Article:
Insulin Treatment Plans
To maintain the glucose levels within a healthy level, you can use short-acting or long-acting insulin or both. The majority of doctors recommend long-acting insulin initially.
Long-acting (basal) insulin. This is often referred to as background insulin since it can be used for 24 hours or longer. You typically take it twice every day and at simultaneously.
There are several types of insulin that are long-acting. Each one has its own dose. Based on the type that you are taking, you could begin with 10 units per day. The doctor might decide to base the dosage upon the basis of your weight which is based on approximately 0.2 units per 2.2 pounds. This could be lower than what you require but it’s a decent starting place. The dose can increase by between two and four units every 3 days until you hit your fastest blood sugar goal. This is typically between 80 and 130 mg/dL. The type of insulin that your doctor recommends will depend upon your body weight, blood sugar levels, any other health issues you may have, the price and your individual preferences.
Rapid- or short-acting insulin. The doctor may refer to this as the bolus, prandial also known as mealtime or breakfast insulin. It is taken prior to meals to aid your body to process the carbs in food. You might need it in the event that long-acting insulin isn’t working enough. The proper dose will depend on the blood sugar levels you want to achieve as well as the amount of carbohydrates you’re consuming, as well as the level of activity you’re having. You could start with between four and six doses of insulin. The dosage could be increased by 2 to 3 units every three days until you hit you target blood sugar goal.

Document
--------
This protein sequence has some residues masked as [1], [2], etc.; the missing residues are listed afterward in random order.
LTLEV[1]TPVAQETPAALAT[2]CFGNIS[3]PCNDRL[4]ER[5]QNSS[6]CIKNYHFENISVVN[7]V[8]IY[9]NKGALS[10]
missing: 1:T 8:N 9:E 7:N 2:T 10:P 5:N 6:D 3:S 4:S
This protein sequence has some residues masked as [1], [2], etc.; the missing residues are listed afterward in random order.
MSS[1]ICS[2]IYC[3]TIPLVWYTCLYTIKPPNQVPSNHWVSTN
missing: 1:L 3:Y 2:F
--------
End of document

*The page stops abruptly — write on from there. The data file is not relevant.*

Another option is you can match your insulin levels with the quantity of carbohydrates you consume. For instance, suppose you have a slice pizza that contains 60 grams of carbohydrates. One unit of insulin that is rapid-acting generally will take care of the carbs, or “covers” 10 carbs. This means you’ll require 6 is 20 units of insulin a lot in order to fill your pizza. This method is a good one, but you must determine the ratio of insulin to carbs. It may be higher, or even less than 1:10. The ratio could also change throughout the day and in the course of time. Talk to your doctor to find the correct ratio for you.
One way you can tell whether you’re suffering from low blood sugar levels is to measure your glucose level. If it’s lower than 70 mg/dL, take 15 grams of juice, glucose tabs, or honey to get the level back to a healthy level. You can check it again after 15 minutes. If it’s still not enough make sure you have a second serving.
What About Apps?
Certain apps claim to calculate your insulin-to-carb percentage or your insulin dose for you. A study in 2015 showed that many of them did not work effectively, which could be risky. If you’re interested in trying an app, let your health care provider recommend it.